WIIKWEMKOONG—Little Current Royal Canadian Legion Branch 177 member Kathleen Eshkibok declared herself ecstatic over the response to the ‘Veteran’s Story’ essay and art contest she initiated as part of her vision to see today’s Anishinaabe youth explore the sacrifices made by their relatives when they stepped up to serve in the Canadian and American forces during both world wars and other conflicts, despite being exempt from such service and paying a cost in their own nationhood to do so.
“Would you give up your citizenship to go fight for your country?” she asked. “This was the choice that faced the Anishnaabek when they stepped forward to enlist. You were enfranchised (given citizenship and the right to vote in Canadian elections, most First Nations residents did not have that right prior to the 1960s) and if you lived off of the reserve for four years you were removed from the band list.”
There are two categories in the contest whose winners were announced at the Remembrance Day ceremonies held November 10 at the Wiikwemkoong High School. The collage/visual arts or mixed media category top prize of $300 went to Julianna Pitawanakwat and the $100 second prize went to Elija Bell. First prize in the essay portion of the contest went to Jasmyn Manitowabi and the $100 second place essay prize went to Gabriel Trudeau.
Ms. Eshkibok stressed that she is not alone in creating Veterans’ Story. “Samantha Cooper has helped me a lot and Natalie Neganegijig at the Youth Centre did the poster,” she said.
“I want to thank all of the students who wrote the names of all of the veterans on the poppies in the entrance to the school,” added Ms. Eshkibok as she presented the award winners with their prizes.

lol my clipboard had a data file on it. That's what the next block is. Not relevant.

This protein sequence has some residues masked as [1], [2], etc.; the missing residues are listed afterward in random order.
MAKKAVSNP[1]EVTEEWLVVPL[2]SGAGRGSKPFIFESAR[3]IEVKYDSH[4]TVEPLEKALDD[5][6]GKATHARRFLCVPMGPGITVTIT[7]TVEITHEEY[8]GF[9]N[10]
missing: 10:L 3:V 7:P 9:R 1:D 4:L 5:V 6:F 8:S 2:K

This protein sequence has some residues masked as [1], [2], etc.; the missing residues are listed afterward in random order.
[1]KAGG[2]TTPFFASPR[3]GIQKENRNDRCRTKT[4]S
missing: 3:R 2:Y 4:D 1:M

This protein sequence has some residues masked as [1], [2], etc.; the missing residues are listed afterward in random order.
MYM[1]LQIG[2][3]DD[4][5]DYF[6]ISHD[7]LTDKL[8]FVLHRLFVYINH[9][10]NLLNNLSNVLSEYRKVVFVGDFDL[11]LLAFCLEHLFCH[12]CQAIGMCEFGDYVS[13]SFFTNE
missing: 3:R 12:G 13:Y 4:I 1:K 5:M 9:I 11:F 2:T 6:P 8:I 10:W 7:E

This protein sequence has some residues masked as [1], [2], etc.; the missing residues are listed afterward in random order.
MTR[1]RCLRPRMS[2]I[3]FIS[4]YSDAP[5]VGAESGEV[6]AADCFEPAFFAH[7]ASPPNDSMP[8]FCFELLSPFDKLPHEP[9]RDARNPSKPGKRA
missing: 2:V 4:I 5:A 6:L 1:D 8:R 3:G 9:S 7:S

First prize winner Jasmyn’s essay explored the service of the patriarch of her family and Wiikwemkoong legend Andrew Manitowabi, founder of the economic powerhouse known as Andy’s and the Andrew Manitowabi Group.
Jasmyn’s essay follows below.
“Andrew (Andy) Manitowabi was an outstanding and strong man who enlisted in the Second World War on June 4, 1939 at the age of 19. Andrew went to Little Current one day with his friend Walter Mejaki, the both of them came across a sign saying ‘join the army and see the world.’ They found it very interesting and exciting. They both enlisted their parents (support) to go to war! Andrew left his home at Wiikwemkoong Unceded Indian Reserve to go train as an engineer from Little Current to Toronto at the Exhibition centre. Their engineer unit built bridges, blew up land mines, repaired roads and army trucks. The Second World War was North of Rome in Italy. Everywhere Andrew and his crew went they would carry their rifles with them because there was so much fighting going on. The trenches they built were two feet deep and that’s where they would sleep, 20 of Andrew’s crew who were sleeping nearby in a tent were blown up bad. Andrew and the other four or five of them stayed in Toronto for about two weeks to train and getting organized for their unit, they were moved to Petawawa and stayed their for about six months and got moved again to Nova Scotia. It was their unit 8 that was in 1942 in May.
“Andrew used all kinds of weapons such as rifles, machine guns, heavy artillery, the aircraft had bombs and so much more. Andrew’s training was to build bridges and landmines since he was a disciplined soldier, he had to do what he was asked and told to do. The equipment he operated was he had a rifle, everyone of them had a rifle to carry around. The crew had to learn how to drive trucks and jeeps and Andrew learned how to drive in the war.
“At the end of the Second World War in 1945, Andrew received a Defence Medal, Volunteer Medal, Italy Medal, France Medal and the England Medal.”